Glossy nightshade

solanum americanum

glossy nightshade photo, click for a larger image

You may be familiar with Glossy Nightshade as it grows as a weed almost everywhere, especially on vacant lots and in disturbed soil. The small fruit can be eaten when black but is poisonous when still green. Also, be careful with this one as there are a lot of similar species with varying levels of toxicity. There is disagreement as to whether glossy nightshade is poisonous and it may be location dependent.

Solanum americanum, the American nightshade, is a herbaceous flowering plant native to the Americas, from the south and west of the United States south to Paraguay and Peru; it also occurs in Hawaii, where it is considered possibly indigenous or may be a Polynesian introduction. It is used as a medicinal in Cameroon, Kenya, Hawaii, Panama, Sierra Leone, and Tanzania, and as a wild or cultivated pot herb in Cameroon, Ghana, Guatemala, Kenya, Madagascar, Mauritius, Hawaii and other Pacific Islands, Nigeria, Papua New Guinea, Peru, Sierra Leone, the Seychelles, South Africa, Tanzania, and Uganda.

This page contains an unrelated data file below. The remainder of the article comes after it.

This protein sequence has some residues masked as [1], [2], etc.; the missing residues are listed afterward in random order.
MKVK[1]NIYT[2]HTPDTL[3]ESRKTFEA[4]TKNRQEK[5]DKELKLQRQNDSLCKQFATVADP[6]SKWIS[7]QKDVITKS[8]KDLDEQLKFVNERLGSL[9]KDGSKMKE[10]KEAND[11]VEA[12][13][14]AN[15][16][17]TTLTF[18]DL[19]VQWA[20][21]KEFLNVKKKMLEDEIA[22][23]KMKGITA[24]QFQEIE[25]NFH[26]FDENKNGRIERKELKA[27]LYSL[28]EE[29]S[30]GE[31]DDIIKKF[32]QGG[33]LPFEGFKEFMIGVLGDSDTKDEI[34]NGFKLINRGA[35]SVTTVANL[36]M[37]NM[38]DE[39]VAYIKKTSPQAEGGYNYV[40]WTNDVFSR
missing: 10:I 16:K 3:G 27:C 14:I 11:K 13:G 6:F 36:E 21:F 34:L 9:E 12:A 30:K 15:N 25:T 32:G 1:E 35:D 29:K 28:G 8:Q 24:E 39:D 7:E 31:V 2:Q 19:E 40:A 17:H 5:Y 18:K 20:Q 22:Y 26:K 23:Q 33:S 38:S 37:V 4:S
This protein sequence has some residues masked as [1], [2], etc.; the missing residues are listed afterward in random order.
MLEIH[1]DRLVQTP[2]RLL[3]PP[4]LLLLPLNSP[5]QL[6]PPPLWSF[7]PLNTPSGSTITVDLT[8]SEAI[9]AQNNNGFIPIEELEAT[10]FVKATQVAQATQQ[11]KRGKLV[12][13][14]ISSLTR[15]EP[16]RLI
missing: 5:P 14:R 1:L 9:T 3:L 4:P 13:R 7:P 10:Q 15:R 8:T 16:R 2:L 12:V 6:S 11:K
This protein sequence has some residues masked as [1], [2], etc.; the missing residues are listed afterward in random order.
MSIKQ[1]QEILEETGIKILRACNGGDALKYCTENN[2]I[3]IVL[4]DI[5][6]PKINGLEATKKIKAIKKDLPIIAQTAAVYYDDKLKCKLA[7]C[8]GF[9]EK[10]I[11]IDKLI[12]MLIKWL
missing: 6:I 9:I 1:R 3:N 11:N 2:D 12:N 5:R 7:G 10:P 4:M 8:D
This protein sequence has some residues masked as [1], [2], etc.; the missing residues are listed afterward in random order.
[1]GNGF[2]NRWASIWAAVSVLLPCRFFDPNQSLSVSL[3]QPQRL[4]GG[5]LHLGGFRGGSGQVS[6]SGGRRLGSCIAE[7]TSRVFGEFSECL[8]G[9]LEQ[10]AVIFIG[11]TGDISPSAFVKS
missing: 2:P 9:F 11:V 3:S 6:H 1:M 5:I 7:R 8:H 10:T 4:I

It grows up to 1-1.5 m tall and is an annual or short-lived perennial. The leaves are alternate on the branch, and vary greatly in size, up to 10 cm long and 7 cm broad, with a 4 cm petiole and a coarsely wavy or toothed margin. The flowers are about 1 cm diameter, white or occasionally light purple, with yellow stamens. The fruit is a shiny black berry 5-10 mm diameter, containing numerous small seeds; when mature they should be considered poisonous as they may contain high levels of solanine. Also, the plant is easily confused with truly poisonous nightshades.

American nightshade can be confused with a variety of other related nightshades. Here is a quick guide for differentiating between species.

American nightshade Solanum americanum
The underside of its hairy leaves is not reddish-purple. The berries are speckled with white until it is fully ripe and turns black.

Black nightshade Solanum nigrum
Berries are purple or dark green and dull. They are almost completely exposed (very small calyx).

Eastern black nightshade Solanum ptycanthum
The underside of the leaves is reddish purple and the berries are dark.

Hairy nightshade Solanum villosum
Berries are light green or yellow when ripe and the leaves are so hairy that they may feel sticky.